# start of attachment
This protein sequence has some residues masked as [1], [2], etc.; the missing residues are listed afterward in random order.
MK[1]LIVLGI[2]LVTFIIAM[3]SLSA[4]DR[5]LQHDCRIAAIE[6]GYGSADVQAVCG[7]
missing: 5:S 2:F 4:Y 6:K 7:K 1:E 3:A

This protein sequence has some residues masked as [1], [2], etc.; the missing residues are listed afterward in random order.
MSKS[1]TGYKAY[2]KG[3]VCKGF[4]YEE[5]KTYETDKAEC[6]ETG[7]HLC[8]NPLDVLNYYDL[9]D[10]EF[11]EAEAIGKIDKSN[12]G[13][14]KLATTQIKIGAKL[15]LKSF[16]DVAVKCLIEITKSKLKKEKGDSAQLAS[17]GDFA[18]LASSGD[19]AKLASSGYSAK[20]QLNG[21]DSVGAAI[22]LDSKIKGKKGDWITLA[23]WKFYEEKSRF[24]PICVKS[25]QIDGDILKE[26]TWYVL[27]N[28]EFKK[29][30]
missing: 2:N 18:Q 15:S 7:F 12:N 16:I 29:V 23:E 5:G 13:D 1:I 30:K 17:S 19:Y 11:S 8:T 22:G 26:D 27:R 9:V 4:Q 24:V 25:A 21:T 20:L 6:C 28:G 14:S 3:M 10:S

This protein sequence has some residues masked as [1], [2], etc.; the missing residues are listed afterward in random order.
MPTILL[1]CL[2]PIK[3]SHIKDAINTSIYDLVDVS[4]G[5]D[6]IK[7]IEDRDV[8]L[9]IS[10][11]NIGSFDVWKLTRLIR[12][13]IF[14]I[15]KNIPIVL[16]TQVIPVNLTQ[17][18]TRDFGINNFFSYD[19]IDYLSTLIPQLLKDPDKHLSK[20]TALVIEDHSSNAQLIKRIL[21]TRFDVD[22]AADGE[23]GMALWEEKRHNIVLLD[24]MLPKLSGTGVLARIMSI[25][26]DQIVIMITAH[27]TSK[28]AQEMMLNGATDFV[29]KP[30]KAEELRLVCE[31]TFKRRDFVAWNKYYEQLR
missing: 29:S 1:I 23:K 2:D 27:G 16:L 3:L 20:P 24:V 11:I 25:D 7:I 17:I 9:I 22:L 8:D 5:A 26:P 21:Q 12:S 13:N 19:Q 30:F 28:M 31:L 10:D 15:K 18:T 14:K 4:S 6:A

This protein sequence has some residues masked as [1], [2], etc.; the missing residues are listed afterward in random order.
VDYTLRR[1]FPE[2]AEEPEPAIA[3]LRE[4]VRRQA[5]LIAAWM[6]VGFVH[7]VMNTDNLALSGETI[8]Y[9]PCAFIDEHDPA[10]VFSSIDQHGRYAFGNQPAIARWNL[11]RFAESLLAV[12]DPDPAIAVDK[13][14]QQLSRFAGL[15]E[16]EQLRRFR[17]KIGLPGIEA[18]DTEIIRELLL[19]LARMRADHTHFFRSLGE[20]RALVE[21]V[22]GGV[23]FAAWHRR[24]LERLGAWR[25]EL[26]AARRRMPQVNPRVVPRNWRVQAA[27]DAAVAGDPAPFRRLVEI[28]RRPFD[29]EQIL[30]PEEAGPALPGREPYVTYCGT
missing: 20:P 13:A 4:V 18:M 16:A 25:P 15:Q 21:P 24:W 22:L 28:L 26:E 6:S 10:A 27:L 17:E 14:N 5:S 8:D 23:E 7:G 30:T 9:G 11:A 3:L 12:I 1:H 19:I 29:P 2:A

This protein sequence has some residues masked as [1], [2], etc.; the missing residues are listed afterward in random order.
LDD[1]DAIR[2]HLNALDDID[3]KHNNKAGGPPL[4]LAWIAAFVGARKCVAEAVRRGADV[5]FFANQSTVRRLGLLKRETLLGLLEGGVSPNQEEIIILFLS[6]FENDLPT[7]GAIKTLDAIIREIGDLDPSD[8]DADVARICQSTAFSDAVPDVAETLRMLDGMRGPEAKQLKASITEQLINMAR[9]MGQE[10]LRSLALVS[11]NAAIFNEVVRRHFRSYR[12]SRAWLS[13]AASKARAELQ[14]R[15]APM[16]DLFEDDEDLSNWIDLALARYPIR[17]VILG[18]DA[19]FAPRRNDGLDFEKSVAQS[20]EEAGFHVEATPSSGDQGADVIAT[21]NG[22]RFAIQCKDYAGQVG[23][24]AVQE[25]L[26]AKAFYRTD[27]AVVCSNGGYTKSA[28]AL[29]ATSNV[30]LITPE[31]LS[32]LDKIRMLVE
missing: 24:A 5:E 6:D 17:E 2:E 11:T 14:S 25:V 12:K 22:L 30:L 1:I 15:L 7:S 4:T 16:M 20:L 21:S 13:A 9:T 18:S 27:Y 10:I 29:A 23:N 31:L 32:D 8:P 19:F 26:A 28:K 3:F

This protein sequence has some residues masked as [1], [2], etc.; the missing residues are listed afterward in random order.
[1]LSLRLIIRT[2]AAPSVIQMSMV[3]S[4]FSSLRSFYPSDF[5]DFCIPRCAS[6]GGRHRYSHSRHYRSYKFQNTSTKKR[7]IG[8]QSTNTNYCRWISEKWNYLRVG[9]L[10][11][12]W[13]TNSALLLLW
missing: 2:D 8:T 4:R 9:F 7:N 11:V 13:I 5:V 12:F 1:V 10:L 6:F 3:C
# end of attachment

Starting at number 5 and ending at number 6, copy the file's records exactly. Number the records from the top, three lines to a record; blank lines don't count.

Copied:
This protein sequence has some residues masked as [1], [2], etc.; the missing residues are listed afterward in random order.
LDD[1]DAIR[2]HLNALDDID[3]KHNNKAGGPPL[4]LAWIAAFVGARKCVAEAVRRGADV[5]FFANQSTVRRLGLLKRETLLGLLEGGVSPNQEEIIILFLS[6]FENDLPT[7]GAIKTLDAIIREIGDLDPSD[8]DADVARICQSTAFSDAVPDVAETLRMLDGMRGPEAKQLKASITEQLINMAR[9]MGQE[10]LRSLALVS[11]NAAIFNEVVRRHFRSYR[12]SRAWLS[13]AASKARAELQ[14]R[15]APM[16]DLFEDDEDLSNWIDLALARYPIR[17]VILG[18]DA[19]FAPRRNDGLDFEKSVAQS[20]EEAGFHVEATPSSGDQGADVIAT[21]NG[22]RFAIQCKDYAGQVG[23][24]AVQE[25]L[26]AKAFYRTD[27]AVVCSNGGYTKSA[28]AL[29]ATSNV[30]LITPE[31]LS[32]LDKIRMLVE
missing: 24:A 5:E 6:D 17:E 2:E 11:T 14:S 25:V 12:K 22:L 30:L 1:I 15:L 7:S 4:T 16:M 20:L 21:S 13:A 9:T 18:S 27:Y 10:I 29:A 23:N 31:L 32:D 8:P 19:F 26:A 28:K 3:F

This protein sequence has some residues masked as [1], [2], etc.; the missing residues are listed afterward in random order.
[1]LSLRLIIRT[2]AAPSVIQMSMV[3]S[4]FSSLRSFYPSDF[5]DFCIPRCAS[6]GGRHRYSHSRHYRSYKFQNTSTKKR[7]IG[8]QSTNTNYCRWISEKWNYLRVG[9]L[10][11][12]W[13]TNSALLLLW
missing: 2:D 8:T 4:R 9:F 7:N 11:V 13:I 5:V 12:F 1:V 10:L 6:F 3:C